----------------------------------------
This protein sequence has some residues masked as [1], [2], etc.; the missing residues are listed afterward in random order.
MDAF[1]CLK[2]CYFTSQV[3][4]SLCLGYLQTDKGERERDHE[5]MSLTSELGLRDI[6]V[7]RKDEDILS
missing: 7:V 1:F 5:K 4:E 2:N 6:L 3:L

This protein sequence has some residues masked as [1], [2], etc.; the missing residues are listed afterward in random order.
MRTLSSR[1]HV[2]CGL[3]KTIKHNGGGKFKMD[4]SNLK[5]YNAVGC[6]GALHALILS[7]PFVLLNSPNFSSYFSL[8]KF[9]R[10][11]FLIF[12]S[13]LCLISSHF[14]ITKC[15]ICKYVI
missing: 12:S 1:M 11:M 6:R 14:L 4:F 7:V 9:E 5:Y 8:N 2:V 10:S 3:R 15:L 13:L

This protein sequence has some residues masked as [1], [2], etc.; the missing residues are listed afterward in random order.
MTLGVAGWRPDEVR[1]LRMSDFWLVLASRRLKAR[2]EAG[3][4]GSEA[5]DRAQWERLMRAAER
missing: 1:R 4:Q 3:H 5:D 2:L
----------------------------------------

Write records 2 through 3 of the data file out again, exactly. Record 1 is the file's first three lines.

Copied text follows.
This protein sequence has some residues masked as [1], [2], etc.; the missing residues are listed afterward in random order.
MRTLSSR[1]HV[2]CGL[3]KTIKHNGGGKFKMD[4]SNLK[5]YNAVGC[6]GALHALILS[7]PFVLLNSPNFSSYFSL[8]KF[9]R[10][11]FLIF[12]S[13]LCLISSHF[14]ITKC[15]ICKYVI
missing: 12:S 1:M 11:M 6:R 14:L 4:F 7:V 9:E 5:Y 8:N 2:V 10:S 3:R 15:L 13:L

This protein sequence has some residues masked as [1], [2], etc.; the missing residues are listed afterward in random order.
MTLGVAGWRPDEVR[1]LRMSDFWLVLASRRLKAR[2]EAG[3][4]GSEA[5]DRAQWERLMRAAER
missing: 1:R 4:Q 3:H 5:D 2:L